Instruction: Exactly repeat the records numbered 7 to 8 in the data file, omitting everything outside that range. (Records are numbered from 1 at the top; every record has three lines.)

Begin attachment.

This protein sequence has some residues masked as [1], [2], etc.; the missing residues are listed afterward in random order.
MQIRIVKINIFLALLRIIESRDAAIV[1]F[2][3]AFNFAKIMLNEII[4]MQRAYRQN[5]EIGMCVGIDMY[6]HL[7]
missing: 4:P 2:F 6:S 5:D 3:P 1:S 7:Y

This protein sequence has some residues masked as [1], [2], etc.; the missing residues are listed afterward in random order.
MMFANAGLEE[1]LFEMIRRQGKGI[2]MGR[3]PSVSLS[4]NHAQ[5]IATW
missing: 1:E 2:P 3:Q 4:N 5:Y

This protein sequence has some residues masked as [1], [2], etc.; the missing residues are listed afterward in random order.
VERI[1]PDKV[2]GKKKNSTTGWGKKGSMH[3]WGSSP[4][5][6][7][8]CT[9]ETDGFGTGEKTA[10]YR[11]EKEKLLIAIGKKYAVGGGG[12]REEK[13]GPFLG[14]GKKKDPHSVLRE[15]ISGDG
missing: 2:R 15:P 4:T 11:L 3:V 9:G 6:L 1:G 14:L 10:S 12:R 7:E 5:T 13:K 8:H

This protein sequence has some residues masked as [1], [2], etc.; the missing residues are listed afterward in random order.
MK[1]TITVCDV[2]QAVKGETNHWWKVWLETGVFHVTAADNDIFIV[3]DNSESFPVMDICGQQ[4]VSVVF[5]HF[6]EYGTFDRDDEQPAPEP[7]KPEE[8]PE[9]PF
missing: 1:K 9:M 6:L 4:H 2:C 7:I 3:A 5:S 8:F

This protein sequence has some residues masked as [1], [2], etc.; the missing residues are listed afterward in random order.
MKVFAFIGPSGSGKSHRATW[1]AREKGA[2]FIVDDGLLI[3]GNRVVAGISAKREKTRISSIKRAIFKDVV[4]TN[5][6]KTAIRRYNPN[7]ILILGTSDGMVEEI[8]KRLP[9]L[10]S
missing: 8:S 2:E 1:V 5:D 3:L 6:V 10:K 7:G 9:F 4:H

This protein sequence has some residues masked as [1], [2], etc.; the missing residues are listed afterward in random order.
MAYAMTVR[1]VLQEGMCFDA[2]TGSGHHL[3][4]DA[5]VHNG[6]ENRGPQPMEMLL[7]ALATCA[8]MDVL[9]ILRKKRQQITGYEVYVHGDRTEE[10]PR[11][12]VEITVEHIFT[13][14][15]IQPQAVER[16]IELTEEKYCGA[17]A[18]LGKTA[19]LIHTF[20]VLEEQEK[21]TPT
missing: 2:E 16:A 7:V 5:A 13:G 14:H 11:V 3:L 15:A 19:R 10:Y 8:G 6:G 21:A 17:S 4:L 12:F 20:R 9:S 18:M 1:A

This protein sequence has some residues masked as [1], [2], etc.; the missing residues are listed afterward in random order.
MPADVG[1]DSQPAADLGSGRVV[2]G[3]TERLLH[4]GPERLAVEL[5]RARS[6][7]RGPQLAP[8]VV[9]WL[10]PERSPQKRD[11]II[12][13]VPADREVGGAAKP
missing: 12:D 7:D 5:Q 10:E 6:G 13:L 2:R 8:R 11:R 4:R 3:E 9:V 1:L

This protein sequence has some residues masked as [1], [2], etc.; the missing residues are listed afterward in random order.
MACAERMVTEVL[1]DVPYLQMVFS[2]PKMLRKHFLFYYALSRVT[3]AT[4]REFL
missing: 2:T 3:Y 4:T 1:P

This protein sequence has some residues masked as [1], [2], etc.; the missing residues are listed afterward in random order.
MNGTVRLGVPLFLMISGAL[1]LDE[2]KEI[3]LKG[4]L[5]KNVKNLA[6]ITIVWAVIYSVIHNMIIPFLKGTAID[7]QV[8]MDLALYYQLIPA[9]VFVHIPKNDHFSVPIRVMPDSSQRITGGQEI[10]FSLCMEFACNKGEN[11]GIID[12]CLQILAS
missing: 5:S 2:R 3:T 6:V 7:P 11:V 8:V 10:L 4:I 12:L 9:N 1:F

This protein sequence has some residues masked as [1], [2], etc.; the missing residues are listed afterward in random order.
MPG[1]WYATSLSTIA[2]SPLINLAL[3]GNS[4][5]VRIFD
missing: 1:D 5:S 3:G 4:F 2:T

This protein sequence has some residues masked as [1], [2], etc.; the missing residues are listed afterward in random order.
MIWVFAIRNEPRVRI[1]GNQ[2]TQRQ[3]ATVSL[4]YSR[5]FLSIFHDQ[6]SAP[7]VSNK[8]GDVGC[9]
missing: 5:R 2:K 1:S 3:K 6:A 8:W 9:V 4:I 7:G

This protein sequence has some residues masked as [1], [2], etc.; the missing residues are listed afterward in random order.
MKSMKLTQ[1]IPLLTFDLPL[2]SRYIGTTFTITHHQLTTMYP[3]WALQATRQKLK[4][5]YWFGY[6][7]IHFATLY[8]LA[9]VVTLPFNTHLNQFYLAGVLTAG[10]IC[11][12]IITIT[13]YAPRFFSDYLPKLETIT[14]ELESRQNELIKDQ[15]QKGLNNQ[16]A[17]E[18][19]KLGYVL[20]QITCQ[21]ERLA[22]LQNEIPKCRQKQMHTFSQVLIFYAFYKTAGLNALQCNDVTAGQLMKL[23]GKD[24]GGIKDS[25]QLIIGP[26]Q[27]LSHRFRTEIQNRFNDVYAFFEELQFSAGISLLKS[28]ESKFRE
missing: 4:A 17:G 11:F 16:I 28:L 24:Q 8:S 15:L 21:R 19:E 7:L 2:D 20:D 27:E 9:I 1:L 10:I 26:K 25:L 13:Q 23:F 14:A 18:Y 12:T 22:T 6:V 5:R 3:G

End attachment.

This protein sequence has some residues masked as [1], [2], etc.; the missing residues are listed afterward in random order.
MPADVG[1]DSQPAADLGSGRVV[2]G[3]TERLLH[4]GPERLAVEL[5]RARS[6][7]RGPQLAP[8]VV[9]WL[10]PERSPQKRD[11]II[12][13]VPADREVGGAAKP
missing: 12:D 7:D 5:Q 10:E 6:G 13:L 2:R 8:R 11:R 4:R 3:E 9:V 1:L

This protein sequence has some residues masked as [1], [2], etc.; the missing residues are listed afterward in random order.
MACAERMVTEVL[1]DVPYLQMVFS[2]PKMLRKHFLFYYALSRVT[3]AT[4]REFL
missing: 2:T 3:Y 4:T 1:P